In addition, whether or not the tenant, vacates, you must be absolutely certain that the lease has terminated so that you can commence a proceeding you obtain possession.

Options to extend

In contrast to providing an initial long term some tenants may prefer an option to extend. This would be particularly appealing to a growth prospect that is not sure where it will be after the initial term.

The option has certain distinct advantages to the owner as well. Whereas, in the case of the long initial term, the rent is set at the time that the lease is executed, the rent during an extended term would probably be pegged to a fair market value. As the market tends to be low now, a "fair market" base rental will probably be higher in the future.

There may be many ways to determine fair market rent. You could look to the two or three most recent new tenancies within six months of the commencement of the extended term. However, this method, although inexpensive, requires a building with a large enough tenant base and consistent turnover to make sense.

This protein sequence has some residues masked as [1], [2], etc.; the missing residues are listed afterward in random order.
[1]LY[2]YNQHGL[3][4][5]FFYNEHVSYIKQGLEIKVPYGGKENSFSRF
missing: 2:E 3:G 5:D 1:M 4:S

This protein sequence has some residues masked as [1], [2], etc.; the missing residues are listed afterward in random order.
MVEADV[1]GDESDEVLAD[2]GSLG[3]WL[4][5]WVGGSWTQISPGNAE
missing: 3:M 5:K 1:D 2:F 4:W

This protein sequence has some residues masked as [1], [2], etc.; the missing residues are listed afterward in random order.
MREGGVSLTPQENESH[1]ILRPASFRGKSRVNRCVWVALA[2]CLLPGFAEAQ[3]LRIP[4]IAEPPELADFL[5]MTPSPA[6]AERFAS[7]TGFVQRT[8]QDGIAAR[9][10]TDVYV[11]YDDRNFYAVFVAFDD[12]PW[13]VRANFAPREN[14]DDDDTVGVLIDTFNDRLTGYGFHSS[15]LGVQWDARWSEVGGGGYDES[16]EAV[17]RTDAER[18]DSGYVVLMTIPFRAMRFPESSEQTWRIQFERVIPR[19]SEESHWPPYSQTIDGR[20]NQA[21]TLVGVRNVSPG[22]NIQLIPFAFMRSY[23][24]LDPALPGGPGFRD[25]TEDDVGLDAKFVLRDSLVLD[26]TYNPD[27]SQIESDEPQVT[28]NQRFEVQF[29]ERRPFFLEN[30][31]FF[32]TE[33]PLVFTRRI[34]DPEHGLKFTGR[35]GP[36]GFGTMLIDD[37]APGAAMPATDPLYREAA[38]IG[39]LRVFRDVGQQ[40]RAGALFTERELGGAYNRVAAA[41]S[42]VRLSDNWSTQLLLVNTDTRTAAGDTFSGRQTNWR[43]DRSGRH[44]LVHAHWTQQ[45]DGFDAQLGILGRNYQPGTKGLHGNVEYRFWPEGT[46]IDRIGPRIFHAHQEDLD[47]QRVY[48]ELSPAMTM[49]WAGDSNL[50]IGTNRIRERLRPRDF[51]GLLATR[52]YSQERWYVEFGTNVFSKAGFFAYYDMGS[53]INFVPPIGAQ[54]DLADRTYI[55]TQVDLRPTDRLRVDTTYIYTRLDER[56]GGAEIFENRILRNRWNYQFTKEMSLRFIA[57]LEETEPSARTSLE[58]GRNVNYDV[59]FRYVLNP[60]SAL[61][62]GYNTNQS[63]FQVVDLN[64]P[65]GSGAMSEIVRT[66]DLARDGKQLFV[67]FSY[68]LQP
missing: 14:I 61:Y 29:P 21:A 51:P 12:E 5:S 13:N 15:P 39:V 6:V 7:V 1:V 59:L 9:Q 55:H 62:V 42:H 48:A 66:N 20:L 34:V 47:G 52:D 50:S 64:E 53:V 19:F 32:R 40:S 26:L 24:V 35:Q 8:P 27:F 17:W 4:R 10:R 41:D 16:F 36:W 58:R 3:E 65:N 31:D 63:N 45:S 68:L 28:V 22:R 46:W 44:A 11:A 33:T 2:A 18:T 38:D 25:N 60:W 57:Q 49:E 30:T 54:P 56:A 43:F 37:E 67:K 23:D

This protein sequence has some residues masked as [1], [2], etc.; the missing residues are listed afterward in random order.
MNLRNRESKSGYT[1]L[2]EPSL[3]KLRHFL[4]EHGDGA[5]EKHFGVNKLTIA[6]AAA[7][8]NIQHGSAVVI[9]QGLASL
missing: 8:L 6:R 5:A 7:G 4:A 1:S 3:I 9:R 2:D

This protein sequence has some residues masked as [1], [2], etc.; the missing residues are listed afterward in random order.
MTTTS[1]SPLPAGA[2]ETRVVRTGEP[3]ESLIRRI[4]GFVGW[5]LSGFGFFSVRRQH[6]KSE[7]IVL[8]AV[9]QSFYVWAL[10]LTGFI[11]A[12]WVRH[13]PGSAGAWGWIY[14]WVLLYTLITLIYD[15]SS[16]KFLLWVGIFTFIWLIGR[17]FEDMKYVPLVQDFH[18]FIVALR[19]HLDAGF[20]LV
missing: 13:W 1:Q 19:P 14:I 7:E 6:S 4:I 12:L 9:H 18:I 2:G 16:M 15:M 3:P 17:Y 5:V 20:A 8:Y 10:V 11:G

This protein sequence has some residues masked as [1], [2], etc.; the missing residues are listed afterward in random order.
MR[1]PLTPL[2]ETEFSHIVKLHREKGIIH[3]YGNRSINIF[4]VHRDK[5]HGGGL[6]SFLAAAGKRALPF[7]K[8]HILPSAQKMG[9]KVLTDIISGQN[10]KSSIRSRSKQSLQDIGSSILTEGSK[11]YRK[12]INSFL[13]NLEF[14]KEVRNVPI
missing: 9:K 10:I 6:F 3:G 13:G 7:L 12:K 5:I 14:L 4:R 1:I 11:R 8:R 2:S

The most common method of determining fair market rent is arbitration, which is unfortunately more time consuming and expensive. Again, the manager can protect him- or herself with an arbitration clause containing strict time limits as well as guidelines. For example, the arbitrators could be directed to consider the value of the space for the highest and best use.

You can also get extra mileage out of a fair market value by limiting the fair market value to the fixed rent and keeping the base years for escalations at their original levels.

Certain tenants may also find options for contiguous space or additional space elsewhere with the building as particularly attractive options. Try and limit the space and, if the space is accepted, clarify just when space is deemed to be available. For example, you will want to exclude spaces of renewal tenants.

Both of the above options may create problems for the manager. So many of the same techniques to limit the damaging effects should apply. Moreover, leases ought to clearly specify that the options may only be exercised within a limited period of time.

The tenant-ought to accept the space in "as is" condition, or certainly with as little work as possible. Finally, as with all tenant benefits, the tenant should be able to exercise them, only if the tenant has suffered no defaults.


Although tenants often hold the upper hand in today's soft markets, the property manager should still keep in mind that it is not worth giving away all legal rights and financial benefits just to gain a tenant.
COPYRIGHT 1991 National Association of Realtors
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Title Annotation:Legal Issues
Author:Rimsky, Neil T.
Publication:Journal of Property Management
Date:Sep 1, 1991